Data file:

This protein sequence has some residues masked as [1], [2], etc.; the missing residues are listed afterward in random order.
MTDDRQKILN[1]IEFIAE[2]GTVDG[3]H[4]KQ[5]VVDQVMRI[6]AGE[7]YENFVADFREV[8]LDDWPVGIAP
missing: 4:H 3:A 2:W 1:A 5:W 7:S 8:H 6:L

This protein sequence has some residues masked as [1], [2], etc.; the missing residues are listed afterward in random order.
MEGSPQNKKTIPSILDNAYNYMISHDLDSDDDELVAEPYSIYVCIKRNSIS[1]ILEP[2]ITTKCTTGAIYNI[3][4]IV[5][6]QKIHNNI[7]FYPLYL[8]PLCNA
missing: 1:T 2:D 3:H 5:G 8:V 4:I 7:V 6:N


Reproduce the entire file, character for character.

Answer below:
This protein sequence has some residues masked as [1], [2], etc.; the missing residues are listed afterward in random order.
MTDDRQKILN[1]IEFIAE[2]GTVDG[3]H[4]KQ[5]VVDQVMRI[6]AGE[7]YENFVADFREV[8]LDDWPVGIAP
missing: 4:H 3:A 2:W 1:A 5:W 7:S 8:H 6:L

This protein sequence has some residues masked as [1], [2], etc.; the missing residues are listed afterward in random order.
MEGSPQNKKTIPSILDNAYNYMISHDLDSDDDELVAEPYSIYVCIKRNSIS[1]ILEP[2]ITTKCTTGAIYNI[3][4]IV[5][6]QKIHNNI[7]FYPLYL[8]PLCNA
missing: 1:T 2:D 3:H 5:G 8:V 4:I 7:V 6:N